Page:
I probably shouldn’t tell you this, but some of our customers are paying us too much money.
How? By renting ISDN30 circuits when they could switch to SIP Trunks and save themselves a packet.
God knows we've tried to tell them:
- We've published guides to SIP Trunking.
- We've mentioned the savings in our customer newsletter.
- We've even asked our crack team of salesmen to brief customers about SIP Trunking.
And STILL some customers seem to want to pay us too much money.
Now, I know you’re thinking: “That's not a problem! Why don't you just keep quiet and keep the money.”
Alas, most of the additional money goes straight to our ISDN suppliers. Much as we love our suppliers (well, it's more of a love-hate relationship), we don’t see why we should charge our customers more than necessary just to make our suppliers richer.
So who can save money by switching from ISDN to SIP Trunking?
Not all companies. If you have a few ISDN2 circuits, the savings are usually marginal. It’s only if you have ISDN30 circuits that the savings start adding up.
How does SIP Trunking save money?
In three ways:
- Cheaper connectivity: Bit-for-bit, leased lines offer better value than ISDN circuits
- Cheaper calls: SIP calls are usually cheaper than ones placed over ISDN circuits
- Cheaper Extendibility: With SIP, there's usually no need to buy line cards to slot into your PBX. Most modern PBXs support SIP out of the box. If you've got an old PBX, switch to SIP by using a SIP Gateway
Other Benefits of SIP Trunking
- SIP Trunking lets you add channels incrementally – Need to add a single phone line? No problem. Need to add 100? No problem. Unlike ISDN30 circuits, you don't need to add 8 to 30 channels at a time. As long as you have 80kbps of bandwidth spare, you can add another SIP Trunk.
- SIP Trunking increases peak capacity by pooling your voice and data connections - If lots of people are on the phone at the same time, your phone service can borrow bandwidth from your Internet connection. If few people are on the phone, your Internet connection can borrow the bandwidth that's not being used for making phone calls.
- SIP Trunking can make your phone system more resilient – Most companies have a single point of failure: their ISDN30 circuit. If that circuit goes down, they have no phone service. The same is true with SIP Trunking, if you just use one data circuit to connect to the phone network, you'll lose your phone service if that circuit goes down. Luckily, the substantial cost savings that come from switching to SIP can subsidise the cost of getting a backup connection. Then, if your primary data circuit were to go down, your calls could be re-routed over a backup data connection, or even over an ISDN circuit.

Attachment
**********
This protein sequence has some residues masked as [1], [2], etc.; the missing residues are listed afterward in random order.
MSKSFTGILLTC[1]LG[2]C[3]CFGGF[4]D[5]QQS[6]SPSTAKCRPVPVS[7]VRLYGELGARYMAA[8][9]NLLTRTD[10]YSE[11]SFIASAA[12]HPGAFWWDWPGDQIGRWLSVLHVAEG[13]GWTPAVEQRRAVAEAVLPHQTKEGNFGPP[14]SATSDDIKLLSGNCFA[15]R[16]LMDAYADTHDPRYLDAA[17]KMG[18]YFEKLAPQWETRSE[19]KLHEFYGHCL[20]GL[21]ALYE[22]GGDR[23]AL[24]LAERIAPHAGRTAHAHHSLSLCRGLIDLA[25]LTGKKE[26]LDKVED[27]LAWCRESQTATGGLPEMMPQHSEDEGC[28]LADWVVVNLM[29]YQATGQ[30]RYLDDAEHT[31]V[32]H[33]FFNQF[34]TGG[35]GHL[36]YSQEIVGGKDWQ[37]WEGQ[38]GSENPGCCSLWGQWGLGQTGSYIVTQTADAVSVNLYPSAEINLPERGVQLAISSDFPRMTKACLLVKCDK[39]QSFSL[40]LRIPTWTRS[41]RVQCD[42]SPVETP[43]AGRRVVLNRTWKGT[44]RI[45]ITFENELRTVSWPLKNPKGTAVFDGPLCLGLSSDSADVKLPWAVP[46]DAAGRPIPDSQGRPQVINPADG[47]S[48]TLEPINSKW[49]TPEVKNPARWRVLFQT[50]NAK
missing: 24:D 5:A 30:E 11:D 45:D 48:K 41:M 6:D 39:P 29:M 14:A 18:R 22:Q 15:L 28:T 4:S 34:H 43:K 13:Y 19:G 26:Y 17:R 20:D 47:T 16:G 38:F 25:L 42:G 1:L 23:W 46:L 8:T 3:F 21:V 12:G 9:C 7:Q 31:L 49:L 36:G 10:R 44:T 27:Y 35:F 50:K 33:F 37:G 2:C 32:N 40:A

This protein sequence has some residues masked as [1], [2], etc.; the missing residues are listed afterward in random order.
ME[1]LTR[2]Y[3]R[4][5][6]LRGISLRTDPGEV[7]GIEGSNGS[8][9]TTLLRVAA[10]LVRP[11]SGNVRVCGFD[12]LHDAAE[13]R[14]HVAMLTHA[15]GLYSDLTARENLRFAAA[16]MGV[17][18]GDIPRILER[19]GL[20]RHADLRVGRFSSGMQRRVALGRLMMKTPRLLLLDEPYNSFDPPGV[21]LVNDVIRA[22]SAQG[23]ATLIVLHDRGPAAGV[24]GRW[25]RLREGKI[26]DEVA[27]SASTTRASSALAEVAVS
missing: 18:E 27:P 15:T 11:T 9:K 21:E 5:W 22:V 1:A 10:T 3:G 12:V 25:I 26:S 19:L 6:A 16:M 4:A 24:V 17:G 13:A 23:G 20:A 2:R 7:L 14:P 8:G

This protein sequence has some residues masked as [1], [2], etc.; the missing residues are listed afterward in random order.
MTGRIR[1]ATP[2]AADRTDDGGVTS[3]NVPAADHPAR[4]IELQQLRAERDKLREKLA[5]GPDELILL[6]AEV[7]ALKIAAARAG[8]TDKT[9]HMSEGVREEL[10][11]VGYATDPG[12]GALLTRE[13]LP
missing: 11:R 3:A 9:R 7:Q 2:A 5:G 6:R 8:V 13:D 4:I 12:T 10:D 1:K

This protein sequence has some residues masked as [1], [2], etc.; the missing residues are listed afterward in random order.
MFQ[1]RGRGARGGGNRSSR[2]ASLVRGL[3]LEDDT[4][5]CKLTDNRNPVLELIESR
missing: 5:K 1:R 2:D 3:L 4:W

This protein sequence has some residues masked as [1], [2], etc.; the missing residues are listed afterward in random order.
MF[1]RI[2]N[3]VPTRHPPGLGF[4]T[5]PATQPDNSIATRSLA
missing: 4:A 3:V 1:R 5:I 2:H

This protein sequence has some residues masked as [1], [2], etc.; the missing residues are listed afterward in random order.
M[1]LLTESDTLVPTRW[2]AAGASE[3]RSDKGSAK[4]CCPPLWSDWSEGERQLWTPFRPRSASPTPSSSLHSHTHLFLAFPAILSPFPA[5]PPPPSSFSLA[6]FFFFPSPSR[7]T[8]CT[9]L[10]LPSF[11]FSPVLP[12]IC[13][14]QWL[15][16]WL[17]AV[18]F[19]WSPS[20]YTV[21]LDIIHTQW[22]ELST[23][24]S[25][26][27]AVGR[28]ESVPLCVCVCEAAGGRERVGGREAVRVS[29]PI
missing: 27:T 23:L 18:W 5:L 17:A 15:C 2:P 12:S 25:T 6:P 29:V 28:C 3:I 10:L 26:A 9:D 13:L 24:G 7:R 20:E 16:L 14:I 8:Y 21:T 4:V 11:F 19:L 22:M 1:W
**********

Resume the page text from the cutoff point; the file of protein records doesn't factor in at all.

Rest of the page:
- SIP Trunking will work with your existing PBX - SIP Trunking offers a phased migration path. If you like the sound of SIP, but are wary of switching from trusted ISDN, there's a phased approach that might appeal to you. It allows you to get some of the cost savings of SIP, while being able to switch back to ISDN at a moment's notice. Here's how it works. Incoming calls continue to come in via ISDN. Outgoing calls are intercepted by a SIP-ISDN gateway, and travel out via SIP. Your existing ISDN circuit stays in place, and provides backup connectivity to your SIP trunks.
SIP is Cheaper, But Is The Call Quality Any Good?
That depends on whether you set it up right.
Phone calls are very sensitive to delay (latency), variations in delay (jitter), and information getting lost (packet loss).
If you try to run SIP Trunks over a consumer broadband connection you could end up sounding like Darth Vader landing a helicopter in a wind tunnel. We refuse to provide SIP Trunks over contended Internet connections. That's a world of pain and we stay well clear of it.
However, if SIP Trunking is setup right, you shouldn’t see any change in call quality. Just make sure that
- phone calls are given priority over less time-sensitive traffic (web/email/intranet traffic etc)
- there's no network congestion between your PBX and your SIP Trunk telephony provider's network.
We believe that any company with ISDN30 circuits should strongly consider making the switch to SIP.
To find out more, download our guide to business-class SIP Trunking from our SIP Trunking page.